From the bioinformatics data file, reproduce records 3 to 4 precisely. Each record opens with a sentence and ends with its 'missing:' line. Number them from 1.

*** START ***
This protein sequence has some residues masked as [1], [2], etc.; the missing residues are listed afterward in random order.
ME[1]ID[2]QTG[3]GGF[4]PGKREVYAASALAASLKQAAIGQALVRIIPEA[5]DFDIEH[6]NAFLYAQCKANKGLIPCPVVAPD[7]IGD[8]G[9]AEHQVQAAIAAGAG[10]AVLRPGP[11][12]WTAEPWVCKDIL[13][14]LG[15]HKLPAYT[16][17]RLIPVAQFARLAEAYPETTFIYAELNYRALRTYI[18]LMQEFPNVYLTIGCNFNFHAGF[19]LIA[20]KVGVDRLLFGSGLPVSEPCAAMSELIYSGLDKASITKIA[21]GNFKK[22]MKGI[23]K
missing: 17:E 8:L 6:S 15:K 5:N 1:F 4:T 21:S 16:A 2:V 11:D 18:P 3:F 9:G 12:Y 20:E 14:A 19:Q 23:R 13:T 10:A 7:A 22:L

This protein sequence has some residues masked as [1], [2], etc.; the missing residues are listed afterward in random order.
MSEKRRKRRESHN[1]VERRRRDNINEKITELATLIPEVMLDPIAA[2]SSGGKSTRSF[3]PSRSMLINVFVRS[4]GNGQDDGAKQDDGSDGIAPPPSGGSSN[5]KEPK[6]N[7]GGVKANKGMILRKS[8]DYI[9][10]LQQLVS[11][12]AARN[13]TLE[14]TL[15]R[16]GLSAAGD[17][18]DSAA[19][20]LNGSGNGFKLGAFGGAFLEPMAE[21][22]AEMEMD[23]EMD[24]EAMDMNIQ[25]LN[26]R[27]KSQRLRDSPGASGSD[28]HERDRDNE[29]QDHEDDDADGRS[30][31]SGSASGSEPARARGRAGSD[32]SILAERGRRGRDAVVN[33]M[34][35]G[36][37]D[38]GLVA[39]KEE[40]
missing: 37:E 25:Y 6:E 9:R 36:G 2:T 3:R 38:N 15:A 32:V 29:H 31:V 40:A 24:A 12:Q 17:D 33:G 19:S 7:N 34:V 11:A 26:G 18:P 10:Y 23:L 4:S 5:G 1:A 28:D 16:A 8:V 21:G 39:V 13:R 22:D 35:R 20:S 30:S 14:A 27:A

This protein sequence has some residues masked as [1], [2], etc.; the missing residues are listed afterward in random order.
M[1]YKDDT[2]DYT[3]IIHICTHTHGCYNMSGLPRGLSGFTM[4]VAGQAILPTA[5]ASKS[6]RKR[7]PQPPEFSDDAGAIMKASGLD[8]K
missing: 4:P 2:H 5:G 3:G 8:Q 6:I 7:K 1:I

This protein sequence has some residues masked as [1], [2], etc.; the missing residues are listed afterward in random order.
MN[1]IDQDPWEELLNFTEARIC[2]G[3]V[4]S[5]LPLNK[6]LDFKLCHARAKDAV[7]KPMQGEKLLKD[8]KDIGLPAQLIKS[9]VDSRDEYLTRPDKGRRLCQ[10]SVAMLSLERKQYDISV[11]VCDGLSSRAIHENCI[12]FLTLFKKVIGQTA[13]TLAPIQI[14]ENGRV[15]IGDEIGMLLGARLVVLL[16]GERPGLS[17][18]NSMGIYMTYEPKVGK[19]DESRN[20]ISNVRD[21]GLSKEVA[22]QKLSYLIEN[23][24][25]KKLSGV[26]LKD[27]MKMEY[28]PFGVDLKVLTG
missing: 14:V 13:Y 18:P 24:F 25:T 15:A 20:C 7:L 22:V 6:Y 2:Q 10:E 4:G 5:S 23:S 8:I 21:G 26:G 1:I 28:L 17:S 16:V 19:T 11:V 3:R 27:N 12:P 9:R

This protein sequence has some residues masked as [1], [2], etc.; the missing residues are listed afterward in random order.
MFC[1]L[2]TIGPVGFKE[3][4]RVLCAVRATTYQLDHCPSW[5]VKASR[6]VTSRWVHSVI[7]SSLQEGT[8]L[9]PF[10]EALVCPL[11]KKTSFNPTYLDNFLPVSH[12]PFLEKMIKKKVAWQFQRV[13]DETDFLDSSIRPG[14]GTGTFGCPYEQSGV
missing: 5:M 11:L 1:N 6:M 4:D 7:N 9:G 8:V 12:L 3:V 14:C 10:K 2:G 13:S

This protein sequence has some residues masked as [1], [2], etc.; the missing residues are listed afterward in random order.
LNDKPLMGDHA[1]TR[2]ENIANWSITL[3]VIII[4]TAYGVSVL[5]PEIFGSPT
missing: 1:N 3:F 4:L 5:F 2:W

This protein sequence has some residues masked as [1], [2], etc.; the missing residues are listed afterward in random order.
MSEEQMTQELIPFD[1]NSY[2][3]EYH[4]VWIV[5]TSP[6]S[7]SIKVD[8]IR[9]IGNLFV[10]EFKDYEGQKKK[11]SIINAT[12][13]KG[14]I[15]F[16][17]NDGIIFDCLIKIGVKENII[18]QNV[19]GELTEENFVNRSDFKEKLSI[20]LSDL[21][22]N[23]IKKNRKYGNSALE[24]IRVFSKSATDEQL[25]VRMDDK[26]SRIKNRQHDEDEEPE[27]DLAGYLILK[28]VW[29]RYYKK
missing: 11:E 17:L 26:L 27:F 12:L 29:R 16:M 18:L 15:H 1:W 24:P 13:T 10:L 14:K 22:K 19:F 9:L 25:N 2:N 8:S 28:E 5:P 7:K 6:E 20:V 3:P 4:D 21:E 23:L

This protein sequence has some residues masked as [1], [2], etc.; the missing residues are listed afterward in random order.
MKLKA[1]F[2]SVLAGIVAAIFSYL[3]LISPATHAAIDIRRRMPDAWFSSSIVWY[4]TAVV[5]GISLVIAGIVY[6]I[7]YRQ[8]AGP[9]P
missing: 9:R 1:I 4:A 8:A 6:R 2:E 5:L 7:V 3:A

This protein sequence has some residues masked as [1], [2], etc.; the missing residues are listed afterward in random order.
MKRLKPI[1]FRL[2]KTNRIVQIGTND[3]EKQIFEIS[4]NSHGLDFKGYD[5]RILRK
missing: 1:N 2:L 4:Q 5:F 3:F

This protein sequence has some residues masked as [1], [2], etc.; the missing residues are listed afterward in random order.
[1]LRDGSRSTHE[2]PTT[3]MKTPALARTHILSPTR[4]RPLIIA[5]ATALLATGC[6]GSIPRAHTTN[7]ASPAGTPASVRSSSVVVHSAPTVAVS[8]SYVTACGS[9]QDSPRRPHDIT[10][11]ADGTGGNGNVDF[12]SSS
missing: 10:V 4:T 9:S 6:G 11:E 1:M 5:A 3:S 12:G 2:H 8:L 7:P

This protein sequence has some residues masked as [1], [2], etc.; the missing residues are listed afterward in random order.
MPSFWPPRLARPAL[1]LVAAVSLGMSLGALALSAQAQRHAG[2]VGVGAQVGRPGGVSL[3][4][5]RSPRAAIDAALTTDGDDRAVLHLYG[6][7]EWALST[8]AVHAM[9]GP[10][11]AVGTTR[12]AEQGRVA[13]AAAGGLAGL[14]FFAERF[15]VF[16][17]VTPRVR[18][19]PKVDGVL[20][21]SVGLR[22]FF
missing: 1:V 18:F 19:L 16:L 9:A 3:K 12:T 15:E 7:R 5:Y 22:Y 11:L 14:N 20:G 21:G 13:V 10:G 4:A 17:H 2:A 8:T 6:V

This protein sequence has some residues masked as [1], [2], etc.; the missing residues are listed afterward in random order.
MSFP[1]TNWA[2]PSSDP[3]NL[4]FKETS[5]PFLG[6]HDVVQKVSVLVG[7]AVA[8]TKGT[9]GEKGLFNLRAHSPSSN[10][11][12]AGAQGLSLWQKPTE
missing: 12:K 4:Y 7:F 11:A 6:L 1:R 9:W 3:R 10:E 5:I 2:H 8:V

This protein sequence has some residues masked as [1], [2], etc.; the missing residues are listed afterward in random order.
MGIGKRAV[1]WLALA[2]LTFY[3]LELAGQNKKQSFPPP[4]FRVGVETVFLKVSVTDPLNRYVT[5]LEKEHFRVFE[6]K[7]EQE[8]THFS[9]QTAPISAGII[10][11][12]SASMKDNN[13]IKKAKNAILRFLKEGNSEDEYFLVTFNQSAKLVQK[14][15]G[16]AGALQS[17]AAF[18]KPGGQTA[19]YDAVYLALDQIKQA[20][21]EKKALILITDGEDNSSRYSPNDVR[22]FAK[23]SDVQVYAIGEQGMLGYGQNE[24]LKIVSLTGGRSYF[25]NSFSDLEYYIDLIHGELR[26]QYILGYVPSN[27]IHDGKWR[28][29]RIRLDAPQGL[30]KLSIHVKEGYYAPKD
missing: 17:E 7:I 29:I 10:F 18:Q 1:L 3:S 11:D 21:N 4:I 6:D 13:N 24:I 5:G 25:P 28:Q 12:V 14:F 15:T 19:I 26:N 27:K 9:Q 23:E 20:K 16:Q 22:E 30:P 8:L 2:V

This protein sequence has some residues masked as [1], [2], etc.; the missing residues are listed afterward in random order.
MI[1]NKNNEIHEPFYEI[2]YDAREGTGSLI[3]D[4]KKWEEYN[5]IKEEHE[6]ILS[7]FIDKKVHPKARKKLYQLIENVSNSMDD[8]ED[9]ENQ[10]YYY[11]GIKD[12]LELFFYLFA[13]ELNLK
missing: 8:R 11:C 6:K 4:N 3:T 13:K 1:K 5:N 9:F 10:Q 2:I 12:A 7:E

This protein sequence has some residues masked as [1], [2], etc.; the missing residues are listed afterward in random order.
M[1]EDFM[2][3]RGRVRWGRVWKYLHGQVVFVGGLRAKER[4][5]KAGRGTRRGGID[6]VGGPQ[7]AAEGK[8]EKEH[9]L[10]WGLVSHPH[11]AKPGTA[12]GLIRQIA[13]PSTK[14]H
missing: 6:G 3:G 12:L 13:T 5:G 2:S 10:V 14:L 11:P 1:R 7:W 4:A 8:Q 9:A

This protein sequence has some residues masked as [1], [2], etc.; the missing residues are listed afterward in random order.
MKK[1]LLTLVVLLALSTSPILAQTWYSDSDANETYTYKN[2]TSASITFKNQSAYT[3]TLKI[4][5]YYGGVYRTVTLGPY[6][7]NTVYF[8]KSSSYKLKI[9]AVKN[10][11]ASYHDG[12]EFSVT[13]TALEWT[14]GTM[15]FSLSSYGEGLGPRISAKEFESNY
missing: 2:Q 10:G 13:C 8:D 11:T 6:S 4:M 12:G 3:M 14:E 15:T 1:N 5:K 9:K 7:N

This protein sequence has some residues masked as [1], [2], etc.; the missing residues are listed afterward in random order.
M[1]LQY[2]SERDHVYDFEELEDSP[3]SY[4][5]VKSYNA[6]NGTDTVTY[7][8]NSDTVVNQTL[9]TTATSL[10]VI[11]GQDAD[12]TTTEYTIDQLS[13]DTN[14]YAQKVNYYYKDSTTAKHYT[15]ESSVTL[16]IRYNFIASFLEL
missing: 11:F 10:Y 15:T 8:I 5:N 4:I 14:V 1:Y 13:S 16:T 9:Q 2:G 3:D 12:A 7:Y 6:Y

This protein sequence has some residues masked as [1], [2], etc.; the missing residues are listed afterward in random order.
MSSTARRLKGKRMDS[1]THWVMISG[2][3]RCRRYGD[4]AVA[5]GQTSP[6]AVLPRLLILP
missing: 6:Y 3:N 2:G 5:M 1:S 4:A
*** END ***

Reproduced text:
This protein sequence has some residues masked as [1], [2], etc.; the missing residues are listed afterward in random order.
M[1]YKDDT[2]DYT[3]IIHICTHTHGCYNMSGLPRGLSGFTM[4]VAGQAILPTA[5]ASKS[6]RKR[7]PQPPEFSDDAGAIMKASGLD[8]K
missing: 4:P 2:H 5:G 3:G 8:Q 6:I 7:K 1:I

This protein sequence has some residues masked as [1], [2], etc.; the missing residues are listed afterward in random order.
MN[1]IDQDPWEELLNFTEARIC[2]G[3]V[4]S[5]LPLNK[6]LDFKLCHARAKDAV[7]KPMQGEKLLKD[8]KDIGLPAQLIKS[9]VDSRDEYLTRPDKGRRLCQ[10]SVAMLSLERKQYDISV[11]VCDGLSSRAIHENCI[12]FLTLFKKVIGQTA[13]TLAPIQI[14]ENGRV[15]IGDEIGMLLGARLVVLL[16]GERPGLS[17][18]NSMGIYMTYEPKVGK[19]DESRN[20]ISNVRD[21]GLSKEVA[22]QKLSYLIEN[23][24][25]KKLSGV[26]LKD[27]MKMEY[28]PFGVDLKVLTG
missing: 14:V 13:Y 18:P 24:F 25:T 15:A 20:C 7:L 22:V 6:Y 2:Q 10:E 4:G 5:S 23:S 8:I 21:G 26:G 1:I 28:L 17:S 16:V 19:T 11:V 3:R 27:N 12:P 9:R